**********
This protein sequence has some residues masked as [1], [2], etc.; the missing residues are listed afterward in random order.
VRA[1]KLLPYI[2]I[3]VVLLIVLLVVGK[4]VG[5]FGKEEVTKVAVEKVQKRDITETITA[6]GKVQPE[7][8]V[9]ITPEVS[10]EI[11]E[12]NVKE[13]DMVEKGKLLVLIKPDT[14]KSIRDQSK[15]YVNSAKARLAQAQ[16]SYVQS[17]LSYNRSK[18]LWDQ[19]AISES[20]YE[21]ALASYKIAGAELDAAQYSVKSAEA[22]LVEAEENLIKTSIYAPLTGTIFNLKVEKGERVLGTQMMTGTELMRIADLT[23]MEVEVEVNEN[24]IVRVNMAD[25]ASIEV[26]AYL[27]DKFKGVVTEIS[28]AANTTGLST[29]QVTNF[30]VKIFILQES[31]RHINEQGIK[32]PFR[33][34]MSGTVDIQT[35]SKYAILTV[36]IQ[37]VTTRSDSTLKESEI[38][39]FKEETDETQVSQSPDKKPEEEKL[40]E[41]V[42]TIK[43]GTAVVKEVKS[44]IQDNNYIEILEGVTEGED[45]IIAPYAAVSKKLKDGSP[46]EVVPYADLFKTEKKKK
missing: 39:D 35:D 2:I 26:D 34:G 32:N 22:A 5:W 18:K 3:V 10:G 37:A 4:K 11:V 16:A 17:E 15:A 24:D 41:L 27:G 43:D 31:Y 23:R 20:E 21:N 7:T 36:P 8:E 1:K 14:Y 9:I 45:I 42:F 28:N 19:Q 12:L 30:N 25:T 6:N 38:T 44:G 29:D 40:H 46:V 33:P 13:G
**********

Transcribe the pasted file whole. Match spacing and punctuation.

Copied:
This protein sequence has some residues masked as [1], [2], etc.; the missing residues are listed afterward in random order.
VRA[1]KLLPYI[2]I[3]VVLLIVLLVVGK[4]VG[5]FGKEEVTKVAVEKVQKRDITETITA[6]GKVQPE[7][8]V[9]ITPEVS[10]EI[11]E[12]NVKE[13]DMVEKGKLLVLIKPDT[14]KSIRDQSK[15]YVNSAKARLAQAQ[16]SYVQS[17]LSYNRSK[18]LWDQ[19]AISES[20]YE[21]ALASYKIAGAELDAAQYSVKSAEA[22]LVEAEENLIKTSIYAPLTGTIFNLKVEKGERVLGTQMMTGTELMRIADLT[23]MEVEVEVNEN[24]IVRVNMAD[25]ASIEV[26]AYL[27]DKFKGVVTEIS[28]AANTTGLST[29]QVTNF[30]VKIFILQES[31]RHINEQGIK[32]PFR[33][34]MSGTVDIQT[35]SKYAILTV[36]IQ[37]VTTRSDSTLKESEI[38][39]FKEETDETQVSQSPDKKPEEEKL[40]E[41]V[42]TIK[43]GTAVVKEVKS[44]IQDNNYIEILEGVTEGED[45]IIAPYAAVSKKLKDGSP[46]EVVPYADLFKTEKKKK
missing: 39:D 35:D 2:I 26:D 34:G 32:N 22:A 5:W 18:K 3:V 10:G 37:A 4:K 11:V 16:A 17:E 15:A 24:D 41:L 27:G 43:D 31:Y 23:R 20:E 21:N 7:T 36:P 8:E 1:K 14:Y 9:I 45:I 42:F 28:N 19:Q 12:L 30:N 25:T 6:N 38:T 44:G 29:D 40:H 46:V 33:P 13:G